I’ve always had great respect for people who have the talent to write songs. I think that songwriting is an admirable trade and one that is not always as easy as it looks. It also seems to be the case that songs attributed to one particular writer are often ‘flavoured’ by the input of the rest of the band by a form of musical osmosis. This is identifiable as the unique ‘sound’ of any particular band.

My view on what is rather an academic subject was underlined recently when I received the latest batch of songs from my brother, a long time amateur musician (see pic). As a songwriter and bass player, he has recently compiled a new working band around him and currently hits the pubs and clubs of Norfolk (his current location) and Hertfordshire (the family seat) as the ‘Yarmouth Honeys’ playing his back catalogue of songs, a range of rock and pop in classic 1970s stylee. Some years back, he gave me some demos of songs he had written and recorded himself at home and many of these songs now turn up on the new CD, but now in a band context and it is interesting how they have developed.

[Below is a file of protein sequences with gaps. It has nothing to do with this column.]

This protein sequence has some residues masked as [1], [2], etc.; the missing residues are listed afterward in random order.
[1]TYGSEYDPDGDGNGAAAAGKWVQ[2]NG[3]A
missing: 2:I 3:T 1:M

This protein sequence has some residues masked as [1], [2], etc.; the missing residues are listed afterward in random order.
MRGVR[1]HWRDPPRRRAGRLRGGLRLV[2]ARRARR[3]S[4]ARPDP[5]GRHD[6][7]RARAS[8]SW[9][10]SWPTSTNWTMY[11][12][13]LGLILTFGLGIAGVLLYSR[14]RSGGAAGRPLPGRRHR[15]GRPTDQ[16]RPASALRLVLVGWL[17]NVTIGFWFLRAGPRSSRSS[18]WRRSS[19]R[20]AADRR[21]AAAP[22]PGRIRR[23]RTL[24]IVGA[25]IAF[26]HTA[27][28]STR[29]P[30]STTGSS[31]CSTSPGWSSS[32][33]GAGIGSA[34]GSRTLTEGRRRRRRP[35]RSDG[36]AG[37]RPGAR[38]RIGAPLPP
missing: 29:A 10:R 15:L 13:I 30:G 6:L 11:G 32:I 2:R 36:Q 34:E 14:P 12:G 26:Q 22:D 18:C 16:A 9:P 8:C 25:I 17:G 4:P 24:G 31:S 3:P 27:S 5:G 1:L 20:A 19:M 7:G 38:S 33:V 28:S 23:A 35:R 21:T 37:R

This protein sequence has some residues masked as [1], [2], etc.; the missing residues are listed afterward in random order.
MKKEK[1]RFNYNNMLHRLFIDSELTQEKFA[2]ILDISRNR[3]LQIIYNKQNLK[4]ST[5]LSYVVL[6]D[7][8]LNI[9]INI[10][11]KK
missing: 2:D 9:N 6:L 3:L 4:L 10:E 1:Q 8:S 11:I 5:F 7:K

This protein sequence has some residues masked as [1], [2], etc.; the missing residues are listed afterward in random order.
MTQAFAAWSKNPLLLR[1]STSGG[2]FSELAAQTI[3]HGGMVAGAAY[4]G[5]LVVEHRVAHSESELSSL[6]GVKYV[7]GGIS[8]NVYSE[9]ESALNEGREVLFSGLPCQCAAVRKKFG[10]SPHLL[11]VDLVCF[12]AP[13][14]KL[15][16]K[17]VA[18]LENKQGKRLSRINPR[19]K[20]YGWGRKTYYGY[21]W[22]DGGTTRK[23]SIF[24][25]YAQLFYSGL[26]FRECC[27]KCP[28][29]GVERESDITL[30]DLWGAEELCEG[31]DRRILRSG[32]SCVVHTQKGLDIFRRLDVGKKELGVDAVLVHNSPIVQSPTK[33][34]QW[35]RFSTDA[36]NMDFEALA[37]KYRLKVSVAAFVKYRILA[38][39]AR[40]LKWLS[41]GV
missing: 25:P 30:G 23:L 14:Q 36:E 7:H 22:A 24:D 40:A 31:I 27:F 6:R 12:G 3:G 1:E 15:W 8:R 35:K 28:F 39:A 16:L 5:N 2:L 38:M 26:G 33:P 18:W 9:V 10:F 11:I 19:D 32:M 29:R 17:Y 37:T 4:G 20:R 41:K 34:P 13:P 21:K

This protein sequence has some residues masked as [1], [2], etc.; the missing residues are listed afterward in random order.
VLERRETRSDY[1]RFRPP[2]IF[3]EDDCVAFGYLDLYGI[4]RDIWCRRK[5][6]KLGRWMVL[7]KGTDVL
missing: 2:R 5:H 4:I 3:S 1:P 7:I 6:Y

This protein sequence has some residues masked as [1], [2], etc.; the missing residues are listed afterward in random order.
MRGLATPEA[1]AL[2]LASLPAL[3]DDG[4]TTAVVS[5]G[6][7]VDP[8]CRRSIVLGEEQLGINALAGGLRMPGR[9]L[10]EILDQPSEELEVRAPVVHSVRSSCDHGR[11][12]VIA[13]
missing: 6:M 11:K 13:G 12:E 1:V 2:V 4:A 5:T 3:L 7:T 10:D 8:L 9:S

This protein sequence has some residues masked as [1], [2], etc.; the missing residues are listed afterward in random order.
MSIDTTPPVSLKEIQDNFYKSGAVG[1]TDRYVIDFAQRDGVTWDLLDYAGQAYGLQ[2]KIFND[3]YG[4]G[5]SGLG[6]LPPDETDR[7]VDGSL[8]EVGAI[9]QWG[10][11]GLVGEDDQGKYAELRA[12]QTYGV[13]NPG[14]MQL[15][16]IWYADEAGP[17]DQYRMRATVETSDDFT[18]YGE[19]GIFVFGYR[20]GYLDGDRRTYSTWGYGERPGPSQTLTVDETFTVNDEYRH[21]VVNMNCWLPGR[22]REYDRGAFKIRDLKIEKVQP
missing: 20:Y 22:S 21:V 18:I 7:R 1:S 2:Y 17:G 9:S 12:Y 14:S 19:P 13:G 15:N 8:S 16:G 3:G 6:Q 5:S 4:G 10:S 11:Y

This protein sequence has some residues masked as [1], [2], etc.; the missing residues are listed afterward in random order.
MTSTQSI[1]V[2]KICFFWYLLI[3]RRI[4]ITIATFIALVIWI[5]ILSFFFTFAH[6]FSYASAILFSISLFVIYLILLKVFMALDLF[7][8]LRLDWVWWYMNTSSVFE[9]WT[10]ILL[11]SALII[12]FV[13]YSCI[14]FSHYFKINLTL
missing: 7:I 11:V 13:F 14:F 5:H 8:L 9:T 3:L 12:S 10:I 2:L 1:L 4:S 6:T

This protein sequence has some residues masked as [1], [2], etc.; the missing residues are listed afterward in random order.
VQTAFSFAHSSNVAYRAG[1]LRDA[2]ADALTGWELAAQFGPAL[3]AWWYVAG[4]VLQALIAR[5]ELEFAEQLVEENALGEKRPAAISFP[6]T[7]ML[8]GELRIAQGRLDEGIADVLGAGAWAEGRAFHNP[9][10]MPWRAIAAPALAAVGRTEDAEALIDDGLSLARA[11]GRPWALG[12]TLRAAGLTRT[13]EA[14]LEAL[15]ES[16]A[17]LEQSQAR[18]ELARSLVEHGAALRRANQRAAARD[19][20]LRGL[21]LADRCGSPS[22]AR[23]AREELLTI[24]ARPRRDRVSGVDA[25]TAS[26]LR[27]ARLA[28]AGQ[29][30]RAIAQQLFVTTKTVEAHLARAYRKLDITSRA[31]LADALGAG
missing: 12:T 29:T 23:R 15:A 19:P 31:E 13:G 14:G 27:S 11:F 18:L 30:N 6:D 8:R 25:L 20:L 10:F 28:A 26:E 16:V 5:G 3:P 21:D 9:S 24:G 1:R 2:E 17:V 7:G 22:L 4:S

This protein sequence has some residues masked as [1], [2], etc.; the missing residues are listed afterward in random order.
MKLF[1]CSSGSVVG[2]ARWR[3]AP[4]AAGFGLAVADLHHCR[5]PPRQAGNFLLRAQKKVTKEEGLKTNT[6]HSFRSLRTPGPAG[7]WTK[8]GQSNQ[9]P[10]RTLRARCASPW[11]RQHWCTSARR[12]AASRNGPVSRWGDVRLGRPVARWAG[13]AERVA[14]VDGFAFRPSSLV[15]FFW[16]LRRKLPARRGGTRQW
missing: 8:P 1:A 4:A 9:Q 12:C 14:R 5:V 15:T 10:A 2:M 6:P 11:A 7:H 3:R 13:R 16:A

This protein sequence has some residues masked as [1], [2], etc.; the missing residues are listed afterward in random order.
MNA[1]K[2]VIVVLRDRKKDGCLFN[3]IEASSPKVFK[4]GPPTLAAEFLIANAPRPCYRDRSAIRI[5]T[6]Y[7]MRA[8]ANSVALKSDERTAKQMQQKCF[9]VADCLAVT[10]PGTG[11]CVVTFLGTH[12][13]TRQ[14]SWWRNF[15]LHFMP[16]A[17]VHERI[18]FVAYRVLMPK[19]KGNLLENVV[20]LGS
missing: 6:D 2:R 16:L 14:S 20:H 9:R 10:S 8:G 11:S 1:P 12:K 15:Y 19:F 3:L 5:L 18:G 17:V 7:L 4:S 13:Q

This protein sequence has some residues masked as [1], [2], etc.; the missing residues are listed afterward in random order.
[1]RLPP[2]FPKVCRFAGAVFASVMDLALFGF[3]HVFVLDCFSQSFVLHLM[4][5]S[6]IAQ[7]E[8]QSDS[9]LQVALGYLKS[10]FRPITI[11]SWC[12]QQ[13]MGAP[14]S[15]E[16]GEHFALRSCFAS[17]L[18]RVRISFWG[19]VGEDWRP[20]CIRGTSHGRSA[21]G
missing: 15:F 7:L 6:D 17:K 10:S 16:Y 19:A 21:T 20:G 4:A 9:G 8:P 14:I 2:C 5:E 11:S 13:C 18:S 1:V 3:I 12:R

Although clearly recognisable as the songs originally created on the first CD, the input of the other members of the band has moved them into a much improved musical setting. Not to put too fine a point on it, the superior vocals of the Honey’s regular singer have added drama and cohesion to the melody lines and the various personal styles of the drummer and guitarist have buffed up the musical arrangement and subtly altered the interpretation to a point where a good song has blossomed into a much better one.

It is the combination of talents that make a good band and it is the reason why we grieve when a member of our favourite outfits leaves and is replaced by an equally competent, yet different sounding member; the sound of the band after such a swap is never quite the same. Whether the band continues to succeed depends on whether the new combination creates a better or worse sound.

Everyone notices the difference between singing voices and no-one would say David Coverdale sounded like Ian Gillan when he replaced him in Deep Purple, yet other musicians are not always perceived in the same way. Drummers are often the least regarded in a band yet the difference between Yes with Bill Bruford and Yes with Alan White is quite marked. Similarly, bass players do not always get the kudos they deserve but I’m guessing most people would’ve noticed Jack Bruce’s absence from Cream?